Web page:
Referring to Apple’s strategy since he took over as interim CEO, the recently returned Apple co-founder says, “It’s all come together for us.”
Little did most of us know exactly how massive Apple’s comeback trail was set to be.
Apple’s long road back to the top
Today, when Apple’s got more money in the bank than some small countries, it’s pretty hard to remember a time when profitability was an issue. It most certainly was in the late 1990s, however. Rival Microsoft was still climbing to its 1999 valuation peak, while Apple was suffering the effects of the preceding decade’s disappointing product launches and poor management decisions.
Jobs was no stranger to losses. While Pixar’s 1995 IPO turned him into a billionaire, the hardware division of his NeXT computer company proved disappointing from a financial perspective. Soon after returning to Apple and taking the iCEO position, Jobs reported a massive money-losing quarter for Apple in 1997. The company lost $161 million in just three months.
Apple’s return to profitability
A few things helped spark the late-1997 turnaround that Jobs addressed at the January 1998 MacWorld.
First was Jobs’ aggressive cost-cutting, which slashed failing products, R&D spending and a number of Apple staffers. Second was the success of new products like the beige Power Macintosh G3 computer, which performed very well with customers — selling 130,000 units against a forecast of 80,000. (For more about the Power Mac G3’s history and its later 1999 upgrade, check out yesterday’s installment of “Today in Apple history.”)
Then there was the continued success of Mac OS 8, which at the time delivered the most successful sales performance of any Apple software product in history. In addition, Cupertino benefited from the adoption of “built-to-order” Macs and increasing business through Apple’s website. For both of those successes, Jobs took a page out of Dell’s mega-successful playbook as Apple embraced the internet like never before.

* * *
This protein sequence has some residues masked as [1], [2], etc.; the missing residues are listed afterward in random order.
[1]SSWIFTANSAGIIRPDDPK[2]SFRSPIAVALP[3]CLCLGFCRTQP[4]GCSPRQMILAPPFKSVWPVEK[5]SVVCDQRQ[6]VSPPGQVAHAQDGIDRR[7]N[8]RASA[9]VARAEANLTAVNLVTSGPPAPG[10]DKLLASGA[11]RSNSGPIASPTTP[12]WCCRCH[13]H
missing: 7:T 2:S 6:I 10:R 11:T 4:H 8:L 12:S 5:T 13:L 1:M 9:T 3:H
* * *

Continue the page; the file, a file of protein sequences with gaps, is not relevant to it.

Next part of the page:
On the back of Jobs’ Macworld announcement that Apple expected to report net profits exceeding $45 million on revenues of about $1.575 billion in the quarter ending December 31, Apple stock rose almost 20 percent to $19 a share. Analysts had been predicting that the company would lose money.
But don’t feel too bad…
Don’t beat yourself up about not investing all your savings in Apple in early 1998, though. Despite the positive news, the company was still looked on as a troubled company.
“It doesn’t change the dismal long-term picture because the company is continuing to shrink. Without recovering market share it won’t have a turnaround,” Kurt King, a technology analyst at NationsBank Montgomery Securities, said at the time.
Apple continued to lose market share, shrinking from 13.7 percent in 1991 to just 4.4 percent in late 1997.
Jobs was keen to point out that Apple was trying to tighten its belt while focusing on great new products. He made no mention of it at the time, but the most important of these new products was the colorful iMac G3, which solidified Apple’s financial and critical turnaround later in 1998. Other products like the first iBook were also in development.
“We’ll be burning the midnight oil … and will be working to deliver a result that will make you proud of us again,” Jobs said of Apple’s future.
Why on earth did anyone doubt him?